If you haven't seen Pilobolus, that wild and woolly mix of goofy dancers and super-skilled performers with an imagination and wit that is always theatrical, and often non-definable, a trip to Marin this weekend is highly recommended — there's just no one else like them. Why would anybody who wants people to pay good money to see them name themselves after a fast-growing, phototropic fungus that thrives on cow dung? Go figure. In the beginning, eons ago, Pilobolus came up with their own material. They still choreograph a lot of their own stuff, but they have also enlisted collaborators, like Belgian/Moroccon Sidi Larbi Cherkaoui, who has been burning stages in Europe but has yet to be seen in California, and old-time illusionists/comedians Penn & Teller. (Rita Felciano)

March 22-23, 8 pm, $25-35

Marin Veterans' Memorial Auditorium

10 Ave of the Flags at Civic Center, San Rafael

(415) 473-6800

www.marincenter.org

 

SUNDAY 23

 

Death

Last year the city of Detroit both declared bankruptcy and elected its first white mayor since 1974. It's been 40 years since the last one, which is about the same time that sibling (proto) punks David, Dannis, and Bobby Hackney were in a Motor City band called Death. Predating The Ramones and Sex Pistols with their own straightforward, garage-rock sound was statement enough, but the fact that they were black and frayed from stereotypical R&B constraints made them downright pioneers. David has since passed, but the current lineup, consisting of two original members, carries on the tradition, as Drag City Records has helped renew interest in the band. The label's recent series of re-issues, in addition to a popular film documentary, has introduced Death to a whole new generation. Give "North Street" a listen and you'll see that this is more than just hype. (Andre Torrez)

With Audacity

8pm, $25

777 Valencia, SF

(415) 551-5157

www.thechapelsf.com

 

MONDAY 24

 

Japan Nite

If you didn't make it to SXSW this year, fear not — The Independent is bringing you a taste of the Austin festival with Japan Nite 2014. The annual showcase will feature the coolest indie rock, punk, and culture from Japan, with five Japanese bands: Vampillia, an alternative band from Osaka with dark vocals and dueling drummers; Jungles, a new group with three of the four ladies from Red Bacteria Vacuum; ZARIGANI$, a powerful and loud female duo; HAPPY, a five-piece indie group that opened for The Flaming Lips this year; and Starmarie, a girl group with pop vocals and an uber-girly stage presence. Expect the best in Southeast Asian culture, from its eclectic fashion, to high-tech gadgets, and certainly the diverse sounds from the Land of the Rising Sun. (Childs)

7:30pm, $15

The Independent

628 Divisadero, SF

(415) 771-1421

www.japan-nite.com

 

 

Tech Panel: All Together Now — Technology and Social Responsibility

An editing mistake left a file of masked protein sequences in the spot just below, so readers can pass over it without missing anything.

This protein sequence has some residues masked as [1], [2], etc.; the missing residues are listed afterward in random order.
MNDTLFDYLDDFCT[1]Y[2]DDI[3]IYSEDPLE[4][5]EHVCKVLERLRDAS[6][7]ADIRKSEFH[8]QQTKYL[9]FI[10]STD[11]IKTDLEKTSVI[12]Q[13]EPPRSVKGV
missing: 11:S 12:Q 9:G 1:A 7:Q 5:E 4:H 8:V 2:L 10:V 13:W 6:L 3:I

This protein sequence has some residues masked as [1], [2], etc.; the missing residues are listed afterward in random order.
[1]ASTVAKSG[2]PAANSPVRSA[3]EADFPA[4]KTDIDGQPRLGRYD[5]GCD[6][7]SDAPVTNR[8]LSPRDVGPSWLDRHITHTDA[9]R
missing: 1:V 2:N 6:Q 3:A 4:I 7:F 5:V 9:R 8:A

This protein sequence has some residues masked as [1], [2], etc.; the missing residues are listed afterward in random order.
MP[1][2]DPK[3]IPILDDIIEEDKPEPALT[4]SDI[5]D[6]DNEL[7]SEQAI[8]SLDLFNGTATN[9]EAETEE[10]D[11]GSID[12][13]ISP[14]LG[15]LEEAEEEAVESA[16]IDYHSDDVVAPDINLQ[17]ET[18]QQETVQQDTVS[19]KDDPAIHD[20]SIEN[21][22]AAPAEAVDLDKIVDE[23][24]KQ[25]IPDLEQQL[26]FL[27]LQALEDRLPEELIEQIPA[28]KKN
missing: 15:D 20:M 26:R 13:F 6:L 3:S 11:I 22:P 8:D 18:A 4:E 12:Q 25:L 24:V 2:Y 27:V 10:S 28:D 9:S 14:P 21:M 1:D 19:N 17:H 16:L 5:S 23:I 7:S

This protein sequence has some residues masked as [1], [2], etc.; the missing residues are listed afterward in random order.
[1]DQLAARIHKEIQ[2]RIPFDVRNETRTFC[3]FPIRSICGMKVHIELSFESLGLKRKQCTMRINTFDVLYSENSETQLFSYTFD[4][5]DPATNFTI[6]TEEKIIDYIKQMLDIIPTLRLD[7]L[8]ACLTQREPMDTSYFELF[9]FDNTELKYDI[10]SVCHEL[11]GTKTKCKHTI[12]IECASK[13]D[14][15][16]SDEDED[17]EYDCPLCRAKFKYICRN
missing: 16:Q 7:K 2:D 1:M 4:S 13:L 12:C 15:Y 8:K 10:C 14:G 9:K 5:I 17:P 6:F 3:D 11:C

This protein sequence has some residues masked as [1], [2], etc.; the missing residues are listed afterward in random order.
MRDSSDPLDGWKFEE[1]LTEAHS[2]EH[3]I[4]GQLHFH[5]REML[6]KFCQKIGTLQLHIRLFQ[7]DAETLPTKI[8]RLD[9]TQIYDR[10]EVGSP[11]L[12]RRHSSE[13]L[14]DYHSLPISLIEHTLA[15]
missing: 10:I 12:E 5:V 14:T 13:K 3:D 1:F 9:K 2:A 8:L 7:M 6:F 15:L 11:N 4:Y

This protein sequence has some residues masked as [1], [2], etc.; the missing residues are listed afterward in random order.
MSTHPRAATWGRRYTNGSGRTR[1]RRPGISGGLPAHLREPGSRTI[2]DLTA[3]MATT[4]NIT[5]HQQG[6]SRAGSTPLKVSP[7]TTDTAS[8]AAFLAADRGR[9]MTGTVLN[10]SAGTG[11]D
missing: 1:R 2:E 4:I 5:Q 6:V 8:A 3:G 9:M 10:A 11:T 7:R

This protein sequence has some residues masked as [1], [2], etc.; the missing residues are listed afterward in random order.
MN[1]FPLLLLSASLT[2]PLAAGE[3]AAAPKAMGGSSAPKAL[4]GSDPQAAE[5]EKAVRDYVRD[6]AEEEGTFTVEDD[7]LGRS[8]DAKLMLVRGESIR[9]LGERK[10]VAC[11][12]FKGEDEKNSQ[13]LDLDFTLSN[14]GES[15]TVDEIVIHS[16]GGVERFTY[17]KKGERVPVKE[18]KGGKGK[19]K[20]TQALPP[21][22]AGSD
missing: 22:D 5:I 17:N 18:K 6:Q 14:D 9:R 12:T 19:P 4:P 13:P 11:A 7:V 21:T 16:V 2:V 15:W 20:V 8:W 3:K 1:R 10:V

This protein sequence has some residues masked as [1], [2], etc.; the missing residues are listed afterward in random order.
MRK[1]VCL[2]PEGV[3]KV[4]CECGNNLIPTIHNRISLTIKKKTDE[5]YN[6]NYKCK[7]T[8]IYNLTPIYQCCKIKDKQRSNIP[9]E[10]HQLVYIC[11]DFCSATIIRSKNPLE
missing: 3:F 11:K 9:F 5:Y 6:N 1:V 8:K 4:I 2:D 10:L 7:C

"With great power comes great responsibility," right? Take Uncle Ben's advice to heart when it comes to the World Wide Web. New technology popping up every day has created a massive new industry and digital society, with countless opportunities for innovation and connectivity — yet, as the Internet turns 25, there are few rules and norms to regulate it. That's where you come in. The Bold Italic and General Assembly are hosting a panel about social responsibility in the digital age. Join the discussion with your own questions for the Q&A portion of the night, and then enjoy drinks, mingling, and food from Powered by Pork. *Insert computer, cocktail and pig emojis* (Childs)

6pm, $10

Public Works

161 Erie, SF

(415) 779-6757

www.publicsf.com

 

TUESDAY 25

The Used and Taking Back Sunday

If you're under a certain age, those band names alone should cue memories of teen angst, sexual confusion, and pop-punk lyrics scribbled into notebook margins during science class. In a nostalgia-induced collaboration, two bands that reached insane popularity during the golden years of the 1990s emo wave are co-headlining a US tour this spring, landing at the Warfield tonight. Their collaboration comes from the release of their new albums under the same record label, Hopeless Records — Happiness Is, by Taking Back Sunday, is the Long Island band's sixth studio album (released last week), and Imaginary Enemy, by The Used, will drop April 1. Though Taking Back Sunday and The Used maintain contrasting voices, they both bring emotion-drenched lyrics, loud instrumentals, and a much rawer energy than today's dominant emo-pop. (Childs)

7pm, $32

The Warfield

982 Market, SF

(415) 345-0900

www.thewarfieldtheatre.com

 

Hella Gay Comedy presents the Sausage Fest Comedy Show

"In the comedy world, straight men comedians rule the stages," explains the Hella Gay Comedy Facebook page. "For whatever reason, more straight men are drawn to public speaking and making asses of themselves more than anybody else." Out of that, Sausage Fest Comedy Show was born. Hella Gay Comedy — normally a monthly comedy show featuring LGBT comedians —will switch things up by having some of SF's hunkiest straight comedians performing at a gay club. But the plot thickens! These humorous heartthrobs will be performing with their shirts off. Prepare yourself for a night filled with cheesy jokes and yummy eye candy. Whether you're gay or straight, you're guaranteed a good time: Even if the jokes aren't great, the abs may be worth an ogling. (Childs)

8pm, $10

Club OMG

43 6th St, SF

(415) 896-6374

www.clubomgsf.com